Articles | Volume 19, issue 1
Biogeosciences, 19, 137–163, 2022
https://doi.org/10.5194/bg-19-137-2022
Biogeosciences, 19, 137–163, 2022
https://doi.org/10.5194/bg-19-137-2022

Research article 07 Jan 2022

Research article | 07 Jan 2022

Partitioning carbon sources between wetland and well-drained ecosystems to a tropical first-order stream – implications for carbon cycling at the watershed scale (Nyong, Cameroon)

Moussa Moustapha et al.

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Interactive discussion

Status: closed

Comment types: AC – author | RC – referee | CC – community | EC – editor | CEC – chief editor | : Report abuse
  • RC1: 'Comment on bg-2021-69', Anonymous Referee #1, 09 May 2021
  • RC2: 'Comment on bg-2021-69', Anonymous Referee #2, 10 May 2021
  • CC1: 'Downstream contribution to C mass balance', Kleiton Rabelo de Araújo, 15 May 2021
  • RC3: 'Comment on bg-2021-69', Scott Winton, 16 May 2021

Peer review completion

AR: Author's response | RR: Referee report | ED: Editor decision
ED: Reconsider after major revisions (31 Aug 2021) by Tina Treude
AR by Frédéric Guérin on behalf of the Authors (19 Oct 2021)  Author's response    Author's tracked changes    Manuscript
ED: Referee Nomination & Report Request started (21 Oct 2021) by Tina Treude
RR by Anonymous Referee #2 (22 Oct 2021)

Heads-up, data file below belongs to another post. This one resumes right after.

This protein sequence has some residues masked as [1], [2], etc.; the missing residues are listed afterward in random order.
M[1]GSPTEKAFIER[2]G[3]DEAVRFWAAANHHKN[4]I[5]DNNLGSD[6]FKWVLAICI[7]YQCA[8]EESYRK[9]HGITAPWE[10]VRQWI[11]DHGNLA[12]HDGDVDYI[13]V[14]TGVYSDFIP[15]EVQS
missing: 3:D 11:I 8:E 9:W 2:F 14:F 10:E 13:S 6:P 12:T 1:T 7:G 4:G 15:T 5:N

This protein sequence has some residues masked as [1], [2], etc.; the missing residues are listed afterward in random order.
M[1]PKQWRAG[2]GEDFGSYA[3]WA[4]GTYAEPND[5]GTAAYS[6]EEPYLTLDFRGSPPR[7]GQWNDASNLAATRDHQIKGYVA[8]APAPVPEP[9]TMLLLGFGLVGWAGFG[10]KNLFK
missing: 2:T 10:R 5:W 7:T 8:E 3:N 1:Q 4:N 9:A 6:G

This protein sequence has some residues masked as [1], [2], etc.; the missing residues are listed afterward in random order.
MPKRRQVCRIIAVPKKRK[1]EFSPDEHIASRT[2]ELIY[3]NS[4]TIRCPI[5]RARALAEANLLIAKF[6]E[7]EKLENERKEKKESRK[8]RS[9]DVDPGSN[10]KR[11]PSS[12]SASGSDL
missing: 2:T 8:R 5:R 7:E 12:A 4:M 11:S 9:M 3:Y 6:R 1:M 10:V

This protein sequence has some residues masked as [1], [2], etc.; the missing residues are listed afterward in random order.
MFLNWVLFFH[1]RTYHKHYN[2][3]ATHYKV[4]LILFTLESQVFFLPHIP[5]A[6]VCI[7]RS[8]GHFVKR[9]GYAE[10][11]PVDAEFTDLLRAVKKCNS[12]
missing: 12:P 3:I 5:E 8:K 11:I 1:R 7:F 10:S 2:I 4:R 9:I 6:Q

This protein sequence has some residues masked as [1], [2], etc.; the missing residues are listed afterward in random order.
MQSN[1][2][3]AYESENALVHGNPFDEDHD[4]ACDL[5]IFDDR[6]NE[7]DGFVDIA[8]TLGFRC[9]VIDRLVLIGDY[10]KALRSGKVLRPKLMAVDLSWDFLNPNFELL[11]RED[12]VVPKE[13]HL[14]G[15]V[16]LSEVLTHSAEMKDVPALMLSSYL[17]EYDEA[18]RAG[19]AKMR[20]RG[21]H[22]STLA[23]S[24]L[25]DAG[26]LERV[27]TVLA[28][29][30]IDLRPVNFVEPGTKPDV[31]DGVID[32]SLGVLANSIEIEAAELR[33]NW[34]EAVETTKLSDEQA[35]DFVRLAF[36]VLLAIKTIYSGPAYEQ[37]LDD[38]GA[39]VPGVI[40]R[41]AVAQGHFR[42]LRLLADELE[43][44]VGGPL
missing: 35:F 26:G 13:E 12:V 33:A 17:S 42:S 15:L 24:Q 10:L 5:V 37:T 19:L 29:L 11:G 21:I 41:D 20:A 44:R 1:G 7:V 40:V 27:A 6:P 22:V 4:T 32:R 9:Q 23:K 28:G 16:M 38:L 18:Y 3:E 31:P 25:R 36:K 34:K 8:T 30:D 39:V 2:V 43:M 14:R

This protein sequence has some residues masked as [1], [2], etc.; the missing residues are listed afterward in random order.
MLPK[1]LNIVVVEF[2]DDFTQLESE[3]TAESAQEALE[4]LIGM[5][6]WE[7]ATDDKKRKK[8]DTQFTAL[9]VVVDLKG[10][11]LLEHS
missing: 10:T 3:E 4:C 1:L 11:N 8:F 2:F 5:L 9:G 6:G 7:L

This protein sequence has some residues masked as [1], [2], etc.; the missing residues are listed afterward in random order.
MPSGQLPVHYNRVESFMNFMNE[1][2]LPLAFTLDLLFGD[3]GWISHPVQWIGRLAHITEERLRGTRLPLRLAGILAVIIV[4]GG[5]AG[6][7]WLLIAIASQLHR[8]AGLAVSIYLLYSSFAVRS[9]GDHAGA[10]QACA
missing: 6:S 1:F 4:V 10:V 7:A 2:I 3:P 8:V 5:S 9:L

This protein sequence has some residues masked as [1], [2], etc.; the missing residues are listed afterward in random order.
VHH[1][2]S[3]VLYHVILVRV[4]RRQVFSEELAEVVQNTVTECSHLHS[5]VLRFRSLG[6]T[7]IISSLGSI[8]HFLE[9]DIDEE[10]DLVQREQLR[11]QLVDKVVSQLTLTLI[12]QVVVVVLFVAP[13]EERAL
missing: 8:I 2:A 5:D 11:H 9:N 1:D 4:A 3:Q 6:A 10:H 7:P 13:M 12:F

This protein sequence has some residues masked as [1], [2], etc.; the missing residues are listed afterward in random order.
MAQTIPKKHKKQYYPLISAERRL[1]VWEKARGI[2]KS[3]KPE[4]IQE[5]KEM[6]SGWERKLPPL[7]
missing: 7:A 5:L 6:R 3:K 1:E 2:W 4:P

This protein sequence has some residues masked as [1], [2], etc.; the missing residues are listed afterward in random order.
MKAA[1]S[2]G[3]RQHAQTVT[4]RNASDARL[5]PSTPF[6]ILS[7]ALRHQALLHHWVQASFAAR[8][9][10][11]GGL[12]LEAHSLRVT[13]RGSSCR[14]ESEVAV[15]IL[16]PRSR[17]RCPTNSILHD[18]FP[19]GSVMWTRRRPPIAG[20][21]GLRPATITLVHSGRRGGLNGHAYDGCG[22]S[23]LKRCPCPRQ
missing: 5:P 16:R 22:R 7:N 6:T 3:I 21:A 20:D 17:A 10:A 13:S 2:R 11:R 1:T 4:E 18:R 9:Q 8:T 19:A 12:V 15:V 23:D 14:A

ED: Publish subject to minor revisions (review by editor) (26 Oct 2021) by Tina Treude
AR by Frédéric Guérin on behalf of the Authors (09 Nov 2021)  Author's response    Author's tracked changes    Manuscript
ED: Publish subject to technical corrections (18 Nov 2021) by Tina Treude
AR by Frédéric Guérin on behalf of the Authors (18 Nov 2021)  Author's response    Manuscript
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Short summary
We monitor the spatio-temporal variability of organic and inorganic carbon (C) species in the tropical Nyong River (Cameroon), across groundwater and increasing stream orders. We show the significant contribution of wetland as a C source for tropical rivers. Thus, ignoring the river–wetland connectivity might lead to the misrepresentation of C dynamics in tropical watersheds. Finally, total fluvial carbon losses might offset ~10 % of the net C sink estimated for the whole Nyong watershed.
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